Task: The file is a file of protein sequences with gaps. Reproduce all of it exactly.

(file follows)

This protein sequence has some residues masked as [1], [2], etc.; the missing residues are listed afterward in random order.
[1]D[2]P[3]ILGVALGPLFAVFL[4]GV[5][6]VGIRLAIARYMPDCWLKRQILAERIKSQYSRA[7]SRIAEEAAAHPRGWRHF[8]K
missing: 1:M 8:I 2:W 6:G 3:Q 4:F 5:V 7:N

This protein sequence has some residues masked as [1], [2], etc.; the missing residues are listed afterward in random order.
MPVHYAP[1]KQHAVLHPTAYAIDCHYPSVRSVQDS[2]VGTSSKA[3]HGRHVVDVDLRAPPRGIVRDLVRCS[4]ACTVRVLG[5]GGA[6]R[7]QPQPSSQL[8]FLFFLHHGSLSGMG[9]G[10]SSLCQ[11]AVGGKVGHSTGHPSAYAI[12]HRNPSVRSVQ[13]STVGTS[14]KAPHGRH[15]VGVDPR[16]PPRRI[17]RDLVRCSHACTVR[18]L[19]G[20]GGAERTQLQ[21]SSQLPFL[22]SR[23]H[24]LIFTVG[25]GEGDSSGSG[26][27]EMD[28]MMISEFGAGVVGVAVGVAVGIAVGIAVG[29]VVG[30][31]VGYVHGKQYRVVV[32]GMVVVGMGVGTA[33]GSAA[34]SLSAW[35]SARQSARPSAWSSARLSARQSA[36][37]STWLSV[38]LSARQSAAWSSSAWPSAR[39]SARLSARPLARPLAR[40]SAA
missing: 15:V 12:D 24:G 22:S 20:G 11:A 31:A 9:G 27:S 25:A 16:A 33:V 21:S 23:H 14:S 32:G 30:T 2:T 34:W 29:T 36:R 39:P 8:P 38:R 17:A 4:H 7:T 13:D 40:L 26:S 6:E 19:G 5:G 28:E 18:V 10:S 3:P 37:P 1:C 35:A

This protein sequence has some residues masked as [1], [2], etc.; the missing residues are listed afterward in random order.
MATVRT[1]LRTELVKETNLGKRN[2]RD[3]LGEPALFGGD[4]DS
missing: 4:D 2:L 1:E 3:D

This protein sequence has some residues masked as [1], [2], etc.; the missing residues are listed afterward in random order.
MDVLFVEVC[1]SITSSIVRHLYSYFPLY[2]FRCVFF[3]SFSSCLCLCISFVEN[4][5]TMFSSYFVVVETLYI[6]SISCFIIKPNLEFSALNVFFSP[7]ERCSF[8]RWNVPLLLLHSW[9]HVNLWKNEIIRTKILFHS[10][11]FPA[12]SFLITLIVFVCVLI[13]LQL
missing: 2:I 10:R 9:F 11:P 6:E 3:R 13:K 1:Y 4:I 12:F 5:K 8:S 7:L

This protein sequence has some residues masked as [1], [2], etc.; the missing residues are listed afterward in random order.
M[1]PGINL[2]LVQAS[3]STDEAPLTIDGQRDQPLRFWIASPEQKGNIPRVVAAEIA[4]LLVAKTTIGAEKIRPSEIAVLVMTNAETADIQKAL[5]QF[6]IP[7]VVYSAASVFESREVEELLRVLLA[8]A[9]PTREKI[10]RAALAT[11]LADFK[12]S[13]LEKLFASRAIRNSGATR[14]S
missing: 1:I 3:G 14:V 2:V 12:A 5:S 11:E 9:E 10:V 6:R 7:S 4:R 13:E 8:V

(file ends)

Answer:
This protein sequence has some residues masked as [1], [2], etc.; the missing residues are listed afterward in random order.
[1]D[2]P[3]ILGVALGPLFAVFL[4]GV[5][6]VGIRLAIARYMPDCWLKRQILAERIKSQYSRA[7]SRIAEEAAAHPRGWRHF[8]K
missing: 1:M 8:I 2:W 6:G 3:Q 4:F 5:V 7:N

This protein sequence has some residues masked as [1], [2], etc.; the missing residues are listed afterward in random order.
MPVHYAP[1]KQHAVLHPTAYAIDCHYPSVRSVQDS[2]VGTSSKA[3]HGRHVVDVDLRAPPRGIVRDLVRCS[4]ACTVRVLG[5]GGA[6]R[7]QPQPSSQL[8]FLFFLHHGSLSGMG[9]G[10]SSLCQ[11]AVGGKVGHSTGHPSAYAI[12]HRNPSVRSVQ[13]STVGTS[14]KAPHGRH[15]VGVDPR[16]PPRRI[17]RDLVRCSHACTVR[18]L[19]G[20]GGAERTQLQ[21]SSQLPFL[22]SR[23]H[24]LIFTVG[25]GEGDSSGSG[26][27]EMD[28]MMISEFGAGVVGVAVGVAVGIAVGIAVG[29]VVG[30][31]VGYVHGKQYRVVV[32]GMVVVGMGVGTA[33]GSAA[34]SLSAW[35]SARQSARPSAWSSARLSARQSA[36][37]STWLSV[38]LSARQSAAWSSSAWPSAR[39]SARLSARPLARPLAR[40]SAA
missing: 15:V 12:D 24:G 22:S 20:G 11:A 31:A 9:G 27:S 25:A 16:A 33:V 21:S 23:H 14:S 32:G 30:T 2:T 34:W 29:T 36:R 39:P 8:P 38:R 17:A 4:H 7:T 13:D 40:L 26:S 6:E 19:G 5:G 28:E 18:V 10:S 3:P 37:P 1:C 35:A

This protein sequence has some residues masked as [1], [2], etc.; the missing residues are listed afterward in random order.
MATVRT[1]LRTELVKETNLGKRN[2]RD[3]LGEPALFGGD[4]DS
missing: 4:D 2:L 1:E 3:D

This protein sequence has some residues masked as [1], [2], etc.; the missing residues are listed afterward in random order.
MDVLFVEVC[1]SITSSIVRHLYSYFPLY[2]FRCVFF[3]SFSSCLCLCISFVEN[4][5]TMFSSYFVVVETLYI[6]SISCFIIKPNLEFSALNVFFSP[7]ERCSF[8]RWNVPLLLLHSW[9]HVNLWKNEIIRTKILFHS[10][11]FPA[12]SFLITLIVFVCVLI[13]LQL
missing: 2:I 10:R 9:F 11:P 6:E 3:R 13:K 1:Y 4:I 12:F 5:K 8:S 7:L

This protein sequence has some residues masked as [1], [2], etc.; the missing residues are listed afterward in random order.
M[1]PGINL[2]LVQAS[3]STDEAPLTIDGQRDQPLRFWIASPEQKGNIPRVVAAEIA[4]LLVAKTTIGAEKIRPSEIAVLVMTNAETADIQKAL[5]QF[6]IP[7]VVYSAASVFESREVEELLRVLLA[8]A[9]PTREKI[10]RAALAT[11]LADFK[12]S[13]LEKLFASRAIRNSGATR[14]S
missing: 1:I 3:G 14:V 2:V 12:A 5:S 11:E 9:E 10:V 6:R 7:S 4:R 13:E 8:V